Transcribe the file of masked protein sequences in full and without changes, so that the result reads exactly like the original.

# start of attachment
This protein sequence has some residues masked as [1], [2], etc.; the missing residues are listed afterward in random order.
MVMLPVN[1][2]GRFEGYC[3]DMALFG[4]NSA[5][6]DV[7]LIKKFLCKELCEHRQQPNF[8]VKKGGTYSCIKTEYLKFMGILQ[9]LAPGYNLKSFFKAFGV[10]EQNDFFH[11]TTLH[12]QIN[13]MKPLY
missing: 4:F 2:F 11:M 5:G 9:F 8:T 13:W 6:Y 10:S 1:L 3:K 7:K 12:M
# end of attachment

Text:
This protein sequence has some residues masked as [1], [2], etc.; the missing residues are listed afterward in random order.
MVMLPVN[1][2]GRFEGYC[3]DMALFG[4]NSA[5][6]DV[7]LIKKFLCKELCEHRQQPNF[8]VKKGGTYSCIKTEYLKFMGILQ[9]LAPGYNLKSFFKAFGV[10]EQNDFFH[11]TTLH[12]QIN[13]MKPLY
missing: 4:F 2:F 11:M 5:G 9:F 8:T 13:W 6:Y 10:S 1:L 3:K 7:K 12:M